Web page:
Found 2 article(s) for author 'Policy-Making'

Veil-of-Ignorance Reasoning Favors the Greater Good

Veil-of-Ignorance Reasoning Favors the Greater Good. Joshua D. Greene, Max Bazerman, 2019, Paper, “The “veil of ignorance” is a moral reasoning device designed to promote impartial decision-making by denying decision-makers access to potentially biasing information about who will benefit most or least from the available options. Veil-of-ignorance reasoning was originally applied by philosophers and economists to foundational questions concerning the overall organization of society. Here we apply veil-of-ignorance reasoning in a more focused way to specific moral dilemmas, all of which involve a tension between the greater good and competing moral concerns. Across six experiments (N = 5,785), three pre-registered, we find that veil-of-ignorance reasoning favors the greater good. Participants first engaged in veil-of ignorance reasoning about a specific dilemma, asking themselves what they would want if they did not know who among those affected they would be. Participants then responded to a more conventional version of the same dilemma with a moral judgment, a policy preference, or an economic choice.Link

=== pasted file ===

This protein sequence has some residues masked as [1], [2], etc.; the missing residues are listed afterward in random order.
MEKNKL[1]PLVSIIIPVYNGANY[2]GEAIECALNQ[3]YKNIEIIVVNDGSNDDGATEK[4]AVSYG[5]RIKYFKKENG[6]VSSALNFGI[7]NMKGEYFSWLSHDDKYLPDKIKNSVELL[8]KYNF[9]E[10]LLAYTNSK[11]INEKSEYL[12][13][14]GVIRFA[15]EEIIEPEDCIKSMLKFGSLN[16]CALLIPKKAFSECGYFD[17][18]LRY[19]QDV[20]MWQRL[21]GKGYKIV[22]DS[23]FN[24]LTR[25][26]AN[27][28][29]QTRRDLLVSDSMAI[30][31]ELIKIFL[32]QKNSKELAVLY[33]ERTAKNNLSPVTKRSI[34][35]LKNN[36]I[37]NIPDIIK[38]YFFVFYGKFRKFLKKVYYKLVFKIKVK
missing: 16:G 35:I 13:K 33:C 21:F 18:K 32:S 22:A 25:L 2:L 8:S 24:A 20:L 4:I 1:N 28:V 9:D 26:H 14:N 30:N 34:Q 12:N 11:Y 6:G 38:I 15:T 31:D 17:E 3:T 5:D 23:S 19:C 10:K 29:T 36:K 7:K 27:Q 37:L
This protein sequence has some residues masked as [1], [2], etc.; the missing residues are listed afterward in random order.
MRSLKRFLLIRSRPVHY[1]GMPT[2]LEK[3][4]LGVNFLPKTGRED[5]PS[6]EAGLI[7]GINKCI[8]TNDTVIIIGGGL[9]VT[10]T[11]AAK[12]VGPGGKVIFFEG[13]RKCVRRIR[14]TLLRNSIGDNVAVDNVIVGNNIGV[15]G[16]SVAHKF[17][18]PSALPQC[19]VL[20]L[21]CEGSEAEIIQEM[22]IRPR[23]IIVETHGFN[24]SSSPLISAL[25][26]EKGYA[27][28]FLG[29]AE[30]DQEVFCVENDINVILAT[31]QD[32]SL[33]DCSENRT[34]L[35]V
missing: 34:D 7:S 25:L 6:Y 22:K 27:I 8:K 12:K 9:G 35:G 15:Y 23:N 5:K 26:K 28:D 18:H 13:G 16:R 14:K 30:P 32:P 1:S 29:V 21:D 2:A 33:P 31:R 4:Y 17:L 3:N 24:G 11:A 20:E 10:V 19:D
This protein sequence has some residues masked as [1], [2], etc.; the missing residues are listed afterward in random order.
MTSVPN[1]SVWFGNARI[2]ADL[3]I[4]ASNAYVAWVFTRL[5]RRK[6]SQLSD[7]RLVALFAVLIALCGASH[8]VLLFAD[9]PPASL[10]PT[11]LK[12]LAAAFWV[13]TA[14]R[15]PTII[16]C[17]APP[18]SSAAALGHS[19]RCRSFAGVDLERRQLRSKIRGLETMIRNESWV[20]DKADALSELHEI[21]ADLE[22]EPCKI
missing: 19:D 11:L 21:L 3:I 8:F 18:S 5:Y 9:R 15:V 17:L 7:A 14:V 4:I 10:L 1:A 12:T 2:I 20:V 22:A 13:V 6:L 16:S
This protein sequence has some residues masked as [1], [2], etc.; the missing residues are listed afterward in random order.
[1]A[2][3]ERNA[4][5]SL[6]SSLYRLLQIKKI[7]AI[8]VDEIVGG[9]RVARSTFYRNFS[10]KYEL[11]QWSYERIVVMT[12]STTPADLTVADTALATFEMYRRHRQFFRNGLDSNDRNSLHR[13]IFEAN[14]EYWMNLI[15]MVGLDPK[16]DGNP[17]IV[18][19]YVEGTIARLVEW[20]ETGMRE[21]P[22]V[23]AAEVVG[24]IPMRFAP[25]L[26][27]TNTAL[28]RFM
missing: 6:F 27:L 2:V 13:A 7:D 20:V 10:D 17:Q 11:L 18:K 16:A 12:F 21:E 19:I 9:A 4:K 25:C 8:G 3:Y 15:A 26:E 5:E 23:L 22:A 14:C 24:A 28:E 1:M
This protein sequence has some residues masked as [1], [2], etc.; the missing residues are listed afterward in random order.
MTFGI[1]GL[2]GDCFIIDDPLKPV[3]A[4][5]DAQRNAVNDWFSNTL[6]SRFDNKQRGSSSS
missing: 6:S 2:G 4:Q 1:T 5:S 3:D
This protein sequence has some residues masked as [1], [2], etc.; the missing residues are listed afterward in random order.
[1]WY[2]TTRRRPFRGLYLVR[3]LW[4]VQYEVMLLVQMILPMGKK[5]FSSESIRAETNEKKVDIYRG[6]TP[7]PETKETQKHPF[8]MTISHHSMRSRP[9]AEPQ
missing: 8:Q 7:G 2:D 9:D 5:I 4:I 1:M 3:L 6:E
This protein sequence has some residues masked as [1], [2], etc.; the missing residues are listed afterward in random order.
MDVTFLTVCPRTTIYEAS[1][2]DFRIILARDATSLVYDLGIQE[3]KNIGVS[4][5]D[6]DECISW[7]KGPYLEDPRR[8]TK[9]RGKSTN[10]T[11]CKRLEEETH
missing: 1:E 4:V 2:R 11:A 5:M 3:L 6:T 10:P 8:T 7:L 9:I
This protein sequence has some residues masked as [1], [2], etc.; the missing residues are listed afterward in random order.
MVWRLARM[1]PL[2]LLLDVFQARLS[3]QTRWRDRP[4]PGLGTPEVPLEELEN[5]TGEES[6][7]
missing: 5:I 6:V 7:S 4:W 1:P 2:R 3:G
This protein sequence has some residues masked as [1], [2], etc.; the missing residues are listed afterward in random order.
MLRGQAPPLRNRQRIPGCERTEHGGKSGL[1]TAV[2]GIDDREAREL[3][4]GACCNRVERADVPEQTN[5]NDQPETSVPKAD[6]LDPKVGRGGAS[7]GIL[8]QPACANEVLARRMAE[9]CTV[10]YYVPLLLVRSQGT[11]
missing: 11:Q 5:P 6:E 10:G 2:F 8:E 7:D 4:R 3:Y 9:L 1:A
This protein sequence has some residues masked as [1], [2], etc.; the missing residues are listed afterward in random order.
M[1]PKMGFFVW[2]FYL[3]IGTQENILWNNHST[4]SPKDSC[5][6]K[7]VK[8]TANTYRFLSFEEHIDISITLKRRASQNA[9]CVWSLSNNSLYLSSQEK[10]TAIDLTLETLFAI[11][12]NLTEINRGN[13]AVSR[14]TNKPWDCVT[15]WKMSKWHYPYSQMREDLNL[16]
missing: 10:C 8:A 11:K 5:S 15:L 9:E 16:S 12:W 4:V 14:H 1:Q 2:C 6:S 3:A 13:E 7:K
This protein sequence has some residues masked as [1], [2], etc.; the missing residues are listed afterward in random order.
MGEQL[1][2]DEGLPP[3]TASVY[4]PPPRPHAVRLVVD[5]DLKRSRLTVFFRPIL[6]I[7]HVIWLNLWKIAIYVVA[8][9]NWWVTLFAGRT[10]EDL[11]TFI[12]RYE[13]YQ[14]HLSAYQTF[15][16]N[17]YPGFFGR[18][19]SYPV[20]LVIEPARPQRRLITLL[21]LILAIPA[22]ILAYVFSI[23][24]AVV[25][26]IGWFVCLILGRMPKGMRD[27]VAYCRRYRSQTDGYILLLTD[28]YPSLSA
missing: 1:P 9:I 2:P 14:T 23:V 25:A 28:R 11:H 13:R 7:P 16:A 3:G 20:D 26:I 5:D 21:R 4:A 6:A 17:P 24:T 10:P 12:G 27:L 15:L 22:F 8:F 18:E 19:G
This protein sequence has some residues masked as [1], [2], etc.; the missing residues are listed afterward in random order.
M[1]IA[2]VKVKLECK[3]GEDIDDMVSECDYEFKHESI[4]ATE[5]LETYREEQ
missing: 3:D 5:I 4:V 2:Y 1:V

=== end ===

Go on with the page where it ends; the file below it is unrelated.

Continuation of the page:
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The Political Economy of Ideas: On Ideas Versus Interests in Policymaking

The Political Economy of Ideas: On Ideas Versus Interests in Policymaking. Dani Rodrik, March 2018, Paper, “We develop a conceptual framework to highlight the role of ideas as a catalyst for policy and institutional change. We make an explicit distinction between ideas and vested interests and show how they feed into each other. In doing so the paper integrates the Keynes-Hayek perspective on the importance of ideas with the currently more fashionable Stigler-Becker (interests only) approach to political economy. We distinguish between two kinds of ideational politics – the battle among different worldviews on the efficacy of policy (worldview politics) versus the politics of victimhood, pride and identity (identity politics).Link

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